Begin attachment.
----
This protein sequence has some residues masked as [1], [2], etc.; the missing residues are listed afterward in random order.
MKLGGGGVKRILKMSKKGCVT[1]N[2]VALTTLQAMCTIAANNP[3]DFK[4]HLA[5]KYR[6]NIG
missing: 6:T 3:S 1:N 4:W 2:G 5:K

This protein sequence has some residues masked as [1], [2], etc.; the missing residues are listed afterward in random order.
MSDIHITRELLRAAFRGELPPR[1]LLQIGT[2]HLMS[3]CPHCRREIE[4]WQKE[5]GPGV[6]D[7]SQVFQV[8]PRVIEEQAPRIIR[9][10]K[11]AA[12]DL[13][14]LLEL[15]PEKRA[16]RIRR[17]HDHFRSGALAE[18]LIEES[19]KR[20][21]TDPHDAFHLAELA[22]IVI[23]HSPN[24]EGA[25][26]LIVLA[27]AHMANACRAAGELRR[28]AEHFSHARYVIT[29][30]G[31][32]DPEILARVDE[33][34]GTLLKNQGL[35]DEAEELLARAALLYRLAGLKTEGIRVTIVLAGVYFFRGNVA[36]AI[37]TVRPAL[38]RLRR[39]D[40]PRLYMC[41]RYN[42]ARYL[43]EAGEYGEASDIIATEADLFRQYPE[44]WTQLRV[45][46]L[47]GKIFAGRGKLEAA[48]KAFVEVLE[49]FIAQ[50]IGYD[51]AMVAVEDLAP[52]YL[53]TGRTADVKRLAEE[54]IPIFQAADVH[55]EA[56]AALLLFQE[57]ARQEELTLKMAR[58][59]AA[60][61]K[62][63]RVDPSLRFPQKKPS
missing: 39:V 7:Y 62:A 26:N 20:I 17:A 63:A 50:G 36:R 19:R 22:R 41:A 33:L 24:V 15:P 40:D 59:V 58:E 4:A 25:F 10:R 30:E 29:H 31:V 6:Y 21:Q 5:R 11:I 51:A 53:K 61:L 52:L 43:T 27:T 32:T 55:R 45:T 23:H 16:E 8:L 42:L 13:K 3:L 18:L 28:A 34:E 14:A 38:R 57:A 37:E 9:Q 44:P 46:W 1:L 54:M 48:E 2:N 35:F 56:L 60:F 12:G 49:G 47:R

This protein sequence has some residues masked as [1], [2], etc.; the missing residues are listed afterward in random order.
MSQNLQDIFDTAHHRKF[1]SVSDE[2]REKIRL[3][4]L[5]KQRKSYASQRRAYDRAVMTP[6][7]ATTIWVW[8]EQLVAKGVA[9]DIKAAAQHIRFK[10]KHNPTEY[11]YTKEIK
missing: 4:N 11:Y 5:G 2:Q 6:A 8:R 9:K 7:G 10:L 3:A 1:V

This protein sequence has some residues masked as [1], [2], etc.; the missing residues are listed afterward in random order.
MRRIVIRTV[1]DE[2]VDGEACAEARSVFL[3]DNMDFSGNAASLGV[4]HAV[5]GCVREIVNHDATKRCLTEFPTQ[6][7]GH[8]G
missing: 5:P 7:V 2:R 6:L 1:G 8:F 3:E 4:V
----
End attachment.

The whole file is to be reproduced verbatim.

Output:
This protein sequence has some residues masked as [1], [2], etc.; the missing residues are listed afterward in random order.
MKLGGGGVKRILKMSKKGCVT[1]N[2]VALTTLQAMCTIAANNP[3]DFK[4]HLA[5]KYR[6]NIG
missing: 6:T 3:S 1:N 4:W 2:G 5:K

This protein sequence has some residues masked as [1], [2], etc.; the missing residues are listed afterward in random order.
MSDIHITRELLRAAFRGELPPR[1]LLQIGT[2]HLMS[3]CPHCRREIE[4]WQKE[5]GPGV[6]D[7]SQVFQV[8]PRVIEEQAPRIIR[9][10]K[11]AA[12]DL[13][14]LLEL[15]PEKRA[16]RIRR[17]HDHFRSGALAE[18]LIEES[19]KR[20][21]TDPHDAFHLAELA[22]IVI[23]HSPN[24]EGA[25][26]LIVLA[27]AHMANACRAAGELRR[28]AEHFSHARYVIT[29][30]G[31][32]DPEILARVDE[33][34]GTLLKNQGL[35]DEAEELLARAALLYRLAGLKTEGIRVTIVLAGVYFFRGNVA[36]AI[37]TVRPAL[38]RLRR[39]D[40]PRLYMC[41]RYN[42]ARYL[43]EAGEYGEASDIIATEADLFRQYPE[44]WTQLRV[45][46]L[47]GKIFAGRGKLEAA[48]KAFVEVLE[49]FIAQ[50]IGYD[51]AMVAVEDLAP[52]YL[53]TGRTADVKRLAEE[54]IPIFQAADVH[55]EA[56]AALLLFQE[57]ARQEELTLKMAR[58][59]AA[60][61]K[62][63]RVDPSLRFPQKKPS
missing: 39:V 7:Y 62:A 26:N 20:I 17:A 63:A 50:G 36:R 19:R 22:R 41:A 33:L 24:V 15:P 40:D 59:V 58:E 4:A 25:F 10:R 30:E 29:H 31:V 6:Y 21:Q 5:R 11:I 51:A 53:K 61:L 52:L 43:T 27:T 32:T 55:R 45:T 23:H 16:E 8:L 42:L 13:K 3:L 18:L 28:A 34:E 14:A 38:R 57:A 37:E 9:Q 44:P 46:W 1:L 54:M 48:E 2:N 35:F 56:L 60:F 12:G 49:G 47:R

This protein sequence has some residues masked as [1], [2], etc.; the missing residues are listed afterward in random order.
MSQNLQDIFDTAHHRKF[1]SVSDE[2]REKIRL[3][4]L[5]KQRKSYASQRRAYDRAVMTP[6][7]ATTIWVW[8]EQLVAKGVA[9]DIKAAAQHIRFK[10]KHNPTEY[11]YTKEIK
missing: 4:N 11:Y 5:G 2:Q 6:A 8:R 9:K 7:G 10:L 3:A 1:V

This protein sequence has some residues masked as [1], [2], etc.; the missing residues are listed afterward in random order.
MRRIVIRTV[1]DE[2]VDGEACAEARSVFL[3]DNMDFSGNAASLGV[4]HAV[5]GCVREIVNHDATKRCLTEFPTQ[6][7]GH[8]G
missing: 5:P 7:V 2:R 6:L 1:G 8:F 3:E 4:V